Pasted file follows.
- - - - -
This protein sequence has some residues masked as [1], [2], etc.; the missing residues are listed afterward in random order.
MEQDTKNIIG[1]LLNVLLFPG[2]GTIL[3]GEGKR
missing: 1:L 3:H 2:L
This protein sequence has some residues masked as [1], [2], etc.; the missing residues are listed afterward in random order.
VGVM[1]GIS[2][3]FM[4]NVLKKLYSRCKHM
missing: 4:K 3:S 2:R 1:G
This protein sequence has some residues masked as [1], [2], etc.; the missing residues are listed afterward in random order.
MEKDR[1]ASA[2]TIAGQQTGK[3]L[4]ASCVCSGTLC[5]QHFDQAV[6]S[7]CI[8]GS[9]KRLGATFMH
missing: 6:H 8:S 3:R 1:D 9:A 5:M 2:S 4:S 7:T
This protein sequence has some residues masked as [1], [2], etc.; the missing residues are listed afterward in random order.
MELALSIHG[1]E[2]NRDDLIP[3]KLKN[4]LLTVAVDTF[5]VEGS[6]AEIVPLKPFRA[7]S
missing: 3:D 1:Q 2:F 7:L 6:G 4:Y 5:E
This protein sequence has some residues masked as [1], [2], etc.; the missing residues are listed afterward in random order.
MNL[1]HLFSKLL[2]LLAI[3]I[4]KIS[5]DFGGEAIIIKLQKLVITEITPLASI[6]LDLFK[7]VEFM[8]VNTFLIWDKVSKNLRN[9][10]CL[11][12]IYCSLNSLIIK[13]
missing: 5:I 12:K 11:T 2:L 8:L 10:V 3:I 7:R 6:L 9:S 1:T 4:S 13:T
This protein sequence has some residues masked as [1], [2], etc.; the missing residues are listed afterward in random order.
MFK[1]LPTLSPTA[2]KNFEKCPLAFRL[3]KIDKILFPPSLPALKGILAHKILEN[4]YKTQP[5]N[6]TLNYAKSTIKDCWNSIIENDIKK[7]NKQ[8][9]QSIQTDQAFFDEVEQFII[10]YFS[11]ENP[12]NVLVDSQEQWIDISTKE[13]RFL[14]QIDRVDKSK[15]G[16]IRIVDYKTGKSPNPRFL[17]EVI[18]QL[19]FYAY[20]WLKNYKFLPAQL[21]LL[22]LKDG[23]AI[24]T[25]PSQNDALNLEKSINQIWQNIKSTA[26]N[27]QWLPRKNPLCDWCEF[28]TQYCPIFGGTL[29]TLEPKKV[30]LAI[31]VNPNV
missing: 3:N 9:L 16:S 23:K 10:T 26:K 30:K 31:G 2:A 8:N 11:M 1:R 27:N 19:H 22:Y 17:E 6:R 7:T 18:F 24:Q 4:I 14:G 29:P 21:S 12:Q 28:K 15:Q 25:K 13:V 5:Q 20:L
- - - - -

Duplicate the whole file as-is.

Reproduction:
This protein sequence has some residues masked as [1], [2], etc.; the missing residues are listed afterward in random order.
MEQDTKNIIG[1]LLNVLLFPG[2]GTIL[3]GEGKR
missing: 1:L 3:H 2:L
This protein sequence has some residues masked as [1], [2], etc.; the missing residues are listed afterward in random order.
VGVM[1]GIS[2][3]FM[4]NVLKKLYSRCKHM
missing: 4:K 3:S 2:R 1:G
This protein sequence has some residues masked as [1], [2], etc.; the missing residues are listed afterward in random order.
MEKDR[1]ASA[2]TIAGQQTGK[3]L[4]ASCVCSGTLC[5]QHFDQAV[6]S[7]CI[8]GS[9]KRLGATFMH
missing: 6:H 8:S 3:R 1:D 9:A 5:M 2:S 4:S 7:T
This protein sequence has some residues masked as [1], [2], etc.; the missing residues are listed afterward in random order.
MELALSIHG[1]E[2]NRDDLIP[3]KLKN[4]LLTVAVDTF[5]VEGS[6]AEIVPLKPFRA[7]S
missing: 3:D 1:Q 2:F 7:L 6:G 4:Y 5:E
This protein sequence has some residues masked as [1], [2], etc.; the missing residues are listed afterward in random order.
MNL[1]HLFSKLL[2]LLAI[3]I[4]KIS[5]DFGGEAIIIKLQKLVITEITPLASI[6]LDLFK[7]VEFM[8]VNTFLIWDKVSKNLRN[9][10]CL[11][12]IYCSLNSLIIK[13]
missing: 5:I 12:K 11:T 2:L 8:L 10:V 3:I 7:R 6:L 9:S 1:T 4:S 13:T
This protein sequence has some residues masked as [1], [2], etc.; the missing residues are listed afterward in random order.
MFK[1]LPTLSPTA[2]KNFEKCPLAFRL[3]KIDKILFPPSLPALKGILAHKILEN[4]YKTQP[5]N[6]TLNYAKSTIKDCWNSIIENDIKK[7]NKQ[8][9]QSIQTDQAFFDEVEQFII[10]YFS[11]ENP[12]NVLVDSQEQWIDISTKE[13]RFL[14]QIDRVDKSK[15]G[16]IRIVDYKTGKSPNPRFL[17]EVI[18]QL[19]FYAY[20]WLKNYKFLPAQL[21]LL[22]LKDG[23]AI[24]T[25]PSQNDALNLEKSINQIWQNIKSTA[26]N[27]QWLPRKNPLCDWCEF[28]TQYCPIFGGTL[29]TLEPKKV[30]LAI[31]VNPNV
missing: 3:N 9:L 16:S 23:K 10:T 26:K 30:K 31:G 2:A 8:N 11:M 1:R 27:N 19:H 22:Y 17:E 6:R 7:T 18:F 24:Q 4:I 14:G 29:P 21:S 12:Q 28:K 15:Q 25:K 13:V 5:Q 20:L